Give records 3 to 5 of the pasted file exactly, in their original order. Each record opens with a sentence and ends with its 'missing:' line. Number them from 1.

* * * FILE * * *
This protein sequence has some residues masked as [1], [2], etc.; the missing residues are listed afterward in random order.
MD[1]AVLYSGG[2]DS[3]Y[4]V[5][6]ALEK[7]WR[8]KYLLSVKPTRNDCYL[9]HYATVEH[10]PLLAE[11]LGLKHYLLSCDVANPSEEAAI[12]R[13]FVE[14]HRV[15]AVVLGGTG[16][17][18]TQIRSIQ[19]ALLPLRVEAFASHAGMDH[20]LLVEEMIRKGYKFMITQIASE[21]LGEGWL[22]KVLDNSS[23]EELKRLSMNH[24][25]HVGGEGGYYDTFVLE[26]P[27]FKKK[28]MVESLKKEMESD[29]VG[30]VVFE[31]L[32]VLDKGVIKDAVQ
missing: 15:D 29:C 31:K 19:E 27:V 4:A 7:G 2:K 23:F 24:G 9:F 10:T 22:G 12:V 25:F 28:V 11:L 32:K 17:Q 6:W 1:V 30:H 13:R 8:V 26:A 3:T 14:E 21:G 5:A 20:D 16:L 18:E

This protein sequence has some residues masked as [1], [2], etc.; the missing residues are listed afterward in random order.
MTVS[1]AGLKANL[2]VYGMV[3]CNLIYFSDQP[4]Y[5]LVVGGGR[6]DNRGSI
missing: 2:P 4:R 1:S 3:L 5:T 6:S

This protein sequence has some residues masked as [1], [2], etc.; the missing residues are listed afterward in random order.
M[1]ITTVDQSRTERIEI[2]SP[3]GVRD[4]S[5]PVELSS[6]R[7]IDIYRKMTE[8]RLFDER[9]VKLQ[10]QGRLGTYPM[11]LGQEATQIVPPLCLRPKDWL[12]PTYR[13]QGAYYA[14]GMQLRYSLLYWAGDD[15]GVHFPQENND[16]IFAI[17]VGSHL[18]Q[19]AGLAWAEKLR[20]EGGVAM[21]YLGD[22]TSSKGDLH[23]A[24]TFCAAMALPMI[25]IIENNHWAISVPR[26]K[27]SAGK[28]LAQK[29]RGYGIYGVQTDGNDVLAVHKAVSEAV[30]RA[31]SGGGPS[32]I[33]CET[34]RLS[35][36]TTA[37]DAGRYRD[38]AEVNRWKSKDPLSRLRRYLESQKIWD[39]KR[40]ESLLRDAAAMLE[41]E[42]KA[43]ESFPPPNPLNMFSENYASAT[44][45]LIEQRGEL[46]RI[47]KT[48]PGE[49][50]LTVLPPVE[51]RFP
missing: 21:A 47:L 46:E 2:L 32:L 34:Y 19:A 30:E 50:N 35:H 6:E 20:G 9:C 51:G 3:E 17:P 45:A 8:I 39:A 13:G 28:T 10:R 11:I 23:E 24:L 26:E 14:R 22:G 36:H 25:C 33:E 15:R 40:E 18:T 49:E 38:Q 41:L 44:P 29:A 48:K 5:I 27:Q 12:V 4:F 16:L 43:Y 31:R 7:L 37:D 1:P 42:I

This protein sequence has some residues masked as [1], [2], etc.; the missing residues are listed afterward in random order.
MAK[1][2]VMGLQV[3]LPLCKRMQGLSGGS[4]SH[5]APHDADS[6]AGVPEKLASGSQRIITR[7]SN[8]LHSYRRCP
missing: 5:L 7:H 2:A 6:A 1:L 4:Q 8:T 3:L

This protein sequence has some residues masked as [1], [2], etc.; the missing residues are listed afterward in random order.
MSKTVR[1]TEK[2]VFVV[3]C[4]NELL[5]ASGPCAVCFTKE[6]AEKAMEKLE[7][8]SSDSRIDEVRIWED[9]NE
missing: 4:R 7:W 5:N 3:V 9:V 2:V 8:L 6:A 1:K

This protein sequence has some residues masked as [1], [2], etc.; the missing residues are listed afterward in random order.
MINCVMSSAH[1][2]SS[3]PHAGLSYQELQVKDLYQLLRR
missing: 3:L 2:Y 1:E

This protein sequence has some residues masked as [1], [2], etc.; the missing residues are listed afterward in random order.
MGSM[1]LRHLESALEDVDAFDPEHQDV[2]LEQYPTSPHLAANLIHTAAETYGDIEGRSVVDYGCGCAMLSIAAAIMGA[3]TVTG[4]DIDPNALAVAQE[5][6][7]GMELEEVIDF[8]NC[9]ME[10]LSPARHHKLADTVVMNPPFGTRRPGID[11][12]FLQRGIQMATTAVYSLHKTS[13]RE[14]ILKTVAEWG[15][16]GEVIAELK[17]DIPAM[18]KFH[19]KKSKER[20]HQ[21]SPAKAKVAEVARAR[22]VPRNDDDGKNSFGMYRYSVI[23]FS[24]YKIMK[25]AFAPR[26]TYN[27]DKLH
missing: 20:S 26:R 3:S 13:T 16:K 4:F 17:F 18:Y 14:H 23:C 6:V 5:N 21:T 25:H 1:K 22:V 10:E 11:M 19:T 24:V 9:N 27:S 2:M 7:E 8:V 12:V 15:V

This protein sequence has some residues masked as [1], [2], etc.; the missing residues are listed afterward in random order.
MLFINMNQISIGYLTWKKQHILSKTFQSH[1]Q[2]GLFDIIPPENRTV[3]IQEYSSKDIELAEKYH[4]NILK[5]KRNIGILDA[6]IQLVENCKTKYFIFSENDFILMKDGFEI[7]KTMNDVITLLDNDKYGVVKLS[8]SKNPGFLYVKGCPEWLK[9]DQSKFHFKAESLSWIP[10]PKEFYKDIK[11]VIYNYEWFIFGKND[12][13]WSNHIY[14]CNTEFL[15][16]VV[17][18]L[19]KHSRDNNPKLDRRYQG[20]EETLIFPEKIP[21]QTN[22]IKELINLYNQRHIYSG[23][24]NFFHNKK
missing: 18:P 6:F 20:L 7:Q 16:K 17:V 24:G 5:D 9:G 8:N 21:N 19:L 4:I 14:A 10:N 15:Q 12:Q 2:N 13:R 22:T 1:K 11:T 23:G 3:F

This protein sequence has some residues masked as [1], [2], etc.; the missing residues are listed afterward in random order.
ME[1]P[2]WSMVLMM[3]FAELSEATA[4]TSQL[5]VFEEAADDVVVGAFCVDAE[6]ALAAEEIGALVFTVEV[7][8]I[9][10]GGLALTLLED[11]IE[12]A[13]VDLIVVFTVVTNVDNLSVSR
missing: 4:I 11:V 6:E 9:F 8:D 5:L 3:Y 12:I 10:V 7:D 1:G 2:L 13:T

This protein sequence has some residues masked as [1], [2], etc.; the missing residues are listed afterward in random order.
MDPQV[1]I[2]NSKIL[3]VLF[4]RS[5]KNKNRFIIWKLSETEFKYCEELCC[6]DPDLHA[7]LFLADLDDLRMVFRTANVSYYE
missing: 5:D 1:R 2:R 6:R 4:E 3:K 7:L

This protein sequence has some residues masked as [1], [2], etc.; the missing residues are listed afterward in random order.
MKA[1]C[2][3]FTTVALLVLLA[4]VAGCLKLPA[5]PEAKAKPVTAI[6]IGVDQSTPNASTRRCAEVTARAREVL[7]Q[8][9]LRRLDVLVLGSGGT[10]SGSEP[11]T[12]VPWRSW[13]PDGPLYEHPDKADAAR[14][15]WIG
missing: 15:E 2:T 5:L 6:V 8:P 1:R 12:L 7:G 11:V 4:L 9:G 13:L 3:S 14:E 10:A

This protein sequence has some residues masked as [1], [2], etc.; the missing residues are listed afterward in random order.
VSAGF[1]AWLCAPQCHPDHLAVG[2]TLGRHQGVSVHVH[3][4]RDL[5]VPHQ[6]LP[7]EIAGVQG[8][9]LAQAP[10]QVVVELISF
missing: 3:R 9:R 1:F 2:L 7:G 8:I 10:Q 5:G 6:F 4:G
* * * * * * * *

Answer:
This protein sequence has some residues masked as [1], [2], etc.; the missing residues are listed afterward in random order.
M[1]ITTVDQSRTERIEI[2]SP[3]GVRD[4]S[5]PVELSS[6]R[7]IDIYRKMTE[8]RLFDER[9]VKLQ[10]QGRLGTYPM[11]LGQEATQIVPPLCLRPKDWL[12]PTYR[13]QGAYYA[14]GMQLRYSLLYWAGDD[15]GVHFPQENND[16]IFAI[17]VGSHL[18]Q[19]AGLAWAEKLR[20]EGGVAM[21]YLGD[22]TSSKGDLH[23]A[24]TFCAAMALPMI[25]IIENNHWAISVPR[26]K[27]SAGK[28]LAQK[29]RGYGIYGVQTDGNDVLAVHKAVSEAV[30]RA[31]SGGGPS[32]I[33]CET[34]RLS[35][36]TTA[37]DAGRYRD[38]AEVNRWKSKDPLSRLRRYLESQKIWD[39]KR[40]ESLLRDAAAMLE[41]E[42]KA[43]ESFPPPNPLNMFSENYASAT[44][45]LIEQRGEL[46]RI[47]KT[48]PGE[49][50]LTVLPPVE[51]RFP
missing: 21:A 47:L 46:E 2:L 32:L 34:Y 19:A 30:E 50:N 35:H 6:E 20:G 9:C 51:G 3:E 17:P 45:A 8:I 39:A 13:G 28:T 10:R 11:I 23:E 24:L 26:E 14:R 22:G 36:H 25:C 33:E 15:R 40:E 18:T 49:E 38:Q 41:L 44:P 29:A 48:K 5:I 27:Q 12:V 4:F 16:L 43:Y 31:R 7:L 37:D 1:P 42:I

This protein sequence has some residues masked as [1], [2], etc.; the missing residues are listed afterward in random order.
MAK[1][2]VMGLQV[3]LPLCKRMQGLSGGS[4]SH[5]APHDADS[6]AGVPEKLASGSQRIITR[7]SN[8]LHSYRRCP
missing: 5:L 7:H 2:A 6:A 1:L 4:Q 8:T 3:L

This protein sequence has some residues masked as [1], [2], etc.; the missing residues are listed afterward in random order.
MSKTVR[1]TEK[2]VFVV[3]C[4]NELL[5]ASGPCAVCFTKE[6]AEKAMEKLE[7][8]SSDSRIDEVRIWED[9]NE
missing: 4:R 7:W 5:N 3:V 9:V 2:V 8:L 6:A 1:K